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Liberated Muse Arts Group

Next Generation by Serena T. Wills

Minding my business on a hot summer day in Plano, TX

105 degrees

Sun beating on me

I pulled into the station

Mumbling that my tank was yet again on E

A voice whispered keep driving

The enemy is near

I shook it off

As I pulled up next to the pump

Figuring nothing can happen

Since it was so hot no one else was there but me

Leaning on my truck playing with my kinks

Humming to the beats happily

The same voice inside me

Told me

I SAID STOP

Stop whatcha doing

Get back in the car and ignore the enemy that creeps behind thee

I put the gas cap on still smiling

Taking in the fact that I saved a couple of dimes on cheaper gasoline

As I sat in my seat and fiddled with my cd player

Pumping track six on the new Kirk cd

I arranged my rearview

All I could see

Was the huge chrome grill

Peering at me

Of the black pick up truck

That mysteriously pulled right up behind me

I turned on my ignition

Steadily observing

That in the station it was still only me

Six other pumps stood empty

Before I took my truck out of park

The big black truck honked at me

Yelling racial obscenities

I narrowed my eyes

As I reached for the handle to get out

So I could confront the woman behind me

Something pulled me back inside

And told me

That is the enemy…and believe me they will never win

When I pulled away I noticed the girl behind the steering wheel

Tried to hit me

I shook it off as I circled the gas station

Thinking I know I ain’t going crazy

No one else is here but me

When I passed I noticed there were six other people

Packed inside the black truck

Of white skin tone

Waving and yelling more racial obscenities

They yelled things that told me

How they hated the color of my skin

The curly kinks of my hair

Go back where I came from

And my curves that the woman who was now pumping gas

More than likely craved for

But I had something more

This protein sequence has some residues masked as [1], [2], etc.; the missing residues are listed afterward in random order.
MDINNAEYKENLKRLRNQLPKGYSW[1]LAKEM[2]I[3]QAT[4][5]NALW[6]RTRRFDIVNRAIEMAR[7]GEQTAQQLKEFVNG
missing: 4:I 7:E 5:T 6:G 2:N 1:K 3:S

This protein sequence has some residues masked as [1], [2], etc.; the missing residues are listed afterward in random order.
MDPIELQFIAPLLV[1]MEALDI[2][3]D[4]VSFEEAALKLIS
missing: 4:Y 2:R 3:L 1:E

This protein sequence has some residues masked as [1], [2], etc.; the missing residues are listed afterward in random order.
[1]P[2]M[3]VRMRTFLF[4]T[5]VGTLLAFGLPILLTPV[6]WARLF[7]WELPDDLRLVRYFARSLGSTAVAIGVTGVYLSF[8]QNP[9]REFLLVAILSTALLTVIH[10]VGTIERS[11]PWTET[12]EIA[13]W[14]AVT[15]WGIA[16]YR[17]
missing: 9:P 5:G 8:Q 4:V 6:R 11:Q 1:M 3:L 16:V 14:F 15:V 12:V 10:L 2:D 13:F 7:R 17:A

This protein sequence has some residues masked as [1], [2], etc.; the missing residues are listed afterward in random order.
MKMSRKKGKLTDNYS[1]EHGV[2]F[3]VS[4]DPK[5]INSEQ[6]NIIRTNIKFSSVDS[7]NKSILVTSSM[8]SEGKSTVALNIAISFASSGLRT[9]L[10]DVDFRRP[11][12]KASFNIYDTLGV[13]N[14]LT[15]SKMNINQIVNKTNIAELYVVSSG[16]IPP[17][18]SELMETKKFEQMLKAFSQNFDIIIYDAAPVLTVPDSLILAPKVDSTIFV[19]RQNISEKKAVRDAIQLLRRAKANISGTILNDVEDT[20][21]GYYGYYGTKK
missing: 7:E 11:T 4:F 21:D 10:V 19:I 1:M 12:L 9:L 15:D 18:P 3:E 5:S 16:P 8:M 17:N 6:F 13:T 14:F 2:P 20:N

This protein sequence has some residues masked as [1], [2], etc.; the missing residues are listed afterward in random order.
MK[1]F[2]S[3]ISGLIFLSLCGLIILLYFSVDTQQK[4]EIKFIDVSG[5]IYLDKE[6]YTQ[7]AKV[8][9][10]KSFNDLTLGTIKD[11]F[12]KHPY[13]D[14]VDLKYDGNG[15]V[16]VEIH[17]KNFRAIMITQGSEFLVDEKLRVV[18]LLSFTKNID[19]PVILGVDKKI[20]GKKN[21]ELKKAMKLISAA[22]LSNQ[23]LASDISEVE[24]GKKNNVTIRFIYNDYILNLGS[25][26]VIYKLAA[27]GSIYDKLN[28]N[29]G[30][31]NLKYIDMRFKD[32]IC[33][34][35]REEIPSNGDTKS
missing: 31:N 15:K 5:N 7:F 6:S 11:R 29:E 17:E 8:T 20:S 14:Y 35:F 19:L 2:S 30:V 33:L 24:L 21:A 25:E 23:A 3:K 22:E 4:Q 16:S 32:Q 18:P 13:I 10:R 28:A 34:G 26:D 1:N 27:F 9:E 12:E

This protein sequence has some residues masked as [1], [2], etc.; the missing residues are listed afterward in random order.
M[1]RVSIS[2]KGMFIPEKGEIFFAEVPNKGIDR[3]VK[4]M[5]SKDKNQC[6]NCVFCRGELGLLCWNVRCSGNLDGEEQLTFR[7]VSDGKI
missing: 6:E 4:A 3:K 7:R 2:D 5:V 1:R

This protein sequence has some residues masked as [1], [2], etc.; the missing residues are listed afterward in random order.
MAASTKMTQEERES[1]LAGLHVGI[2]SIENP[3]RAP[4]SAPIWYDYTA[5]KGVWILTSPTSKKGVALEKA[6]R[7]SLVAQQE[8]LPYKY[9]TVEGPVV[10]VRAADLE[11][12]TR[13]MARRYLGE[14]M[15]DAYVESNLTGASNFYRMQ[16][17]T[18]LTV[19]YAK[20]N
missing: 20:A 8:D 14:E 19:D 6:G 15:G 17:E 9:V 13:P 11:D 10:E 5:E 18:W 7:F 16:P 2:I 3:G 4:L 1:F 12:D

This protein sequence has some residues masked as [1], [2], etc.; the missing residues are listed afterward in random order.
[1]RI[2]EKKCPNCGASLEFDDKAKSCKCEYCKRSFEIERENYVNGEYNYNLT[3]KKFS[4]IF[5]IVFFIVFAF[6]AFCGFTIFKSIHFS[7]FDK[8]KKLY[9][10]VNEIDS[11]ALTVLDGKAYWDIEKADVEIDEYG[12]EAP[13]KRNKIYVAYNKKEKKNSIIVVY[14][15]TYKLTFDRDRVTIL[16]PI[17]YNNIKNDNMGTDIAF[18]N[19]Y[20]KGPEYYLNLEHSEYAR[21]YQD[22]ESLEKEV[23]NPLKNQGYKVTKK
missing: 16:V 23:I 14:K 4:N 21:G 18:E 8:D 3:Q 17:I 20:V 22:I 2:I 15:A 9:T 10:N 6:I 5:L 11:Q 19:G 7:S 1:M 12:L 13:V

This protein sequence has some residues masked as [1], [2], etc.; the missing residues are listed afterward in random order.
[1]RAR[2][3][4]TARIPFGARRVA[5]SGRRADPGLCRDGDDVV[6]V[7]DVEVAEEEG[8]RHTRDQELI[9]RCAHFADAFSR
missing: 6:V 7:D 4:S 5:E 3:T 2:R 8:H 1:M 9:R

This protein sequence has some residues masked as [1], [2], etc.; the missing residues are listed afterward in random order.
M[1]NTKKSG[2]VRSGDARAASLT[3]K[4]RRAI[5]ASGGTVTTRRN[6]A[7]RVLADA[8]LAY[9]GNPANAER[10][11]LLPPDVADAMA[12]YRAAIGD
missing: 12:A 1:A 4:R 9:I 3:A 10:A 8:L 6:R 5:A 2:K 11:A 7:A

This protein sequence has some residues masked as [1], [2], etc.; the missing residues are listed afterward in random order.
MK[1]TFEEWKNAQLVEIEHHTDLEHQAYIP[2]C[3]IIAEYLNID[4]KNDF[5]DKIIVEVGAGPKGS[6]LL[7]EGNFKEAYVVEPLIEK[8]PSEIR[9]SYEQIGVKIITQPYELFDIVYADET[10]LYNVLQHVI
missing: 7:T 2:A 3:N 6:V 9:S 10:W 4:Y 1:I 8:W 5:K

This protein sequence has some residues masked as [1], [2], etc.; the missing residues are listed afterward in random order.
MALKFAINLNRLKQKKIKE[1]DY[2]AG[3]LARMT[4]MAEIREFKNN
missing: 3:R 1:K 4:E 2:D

You see I wasn’t alone in the gas station

And I listened to Him eventually

If I didn’t who knows where I would’ve been

Recap

When I looked behind me

All I saw was her

When I passed by

God pointed out six more

The voice told me

They think they won

But you are the winner for walking away

This is My Battle

I protected you because even though you strayed away

From me once

You came back

Take this struggle

And learn from it

Remember I do all things to teach you a lesson

When I pulled out of the station I looked back once more

As they waved

Still yelling racial slurs

I said God

I’m scared

There’s another generation

Of hateful people

Because they were my age

And only you know what they are teaching their children

Another vicious cycle

Starting yet again

God responded and said

I told you, I will take care of it

And you are right

Only I know what they are teaching their children

They meaning those who are not like Me

Those who choose not to walk along side Me

But you know what to teach yours

And your children’s children

And generations to come

For I taught you

The enemy won’t defeat you

It was 105 degrees

On a hot sunny day

In Plano, TX

When I thought I was alone in that gas station

Pumping cheap gasoline

A shield held back the enemy

And I knew I was in the presence

Of He

Date and Time of incident, August 4, 2008 at 6:56pm

(Author's Note: “Hate comes in all colors, genders, shapes and sizes. Don’t let the enemy. Meaning don’t let anyone no matter who they are, what their skin tone, beliefs or wanna be knowledge try to defeat you. For they don’t walk a righteous path. They will never win.”)

 

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Serena T. Wills

Serena Theresa Wills is a native New Yorker and currently resides in the Washington, DC area. She is author of Pieces of Life, Reconstruction:Volume One,  her first poetry book. She has been featured in numerous publications, including: Gumbo for the Soul--Women of Honor—Special Pink Edition edited by Beverly Black-Johnson, Have a Little Faith and Keeping the Faith edited by Vanessa Miller, Liberated Muse Volume I: How I Freed My Soul and Liberated Muse Volume II: Betrayal Wears a Pretty Face edited by Khadijah Z. Ali-Coleman, and Cornbread, Fish and Collard Greens edited by Khafre Abif.

Serena has an extensive background in the nonprofit field concentrating on youth development, literacy and arts education. She uses her writing and spoken word art to provide workshops to school age children to help them with writing, communication skills and public speaking. Serena is a mother and spends her spare time being an advocate for Lyme Disease and Ovarian Cancer, enjoying family, traveling, running, African dance and serving her community through the sisterhood of Delta Sigma Theta Sorority, Inc.

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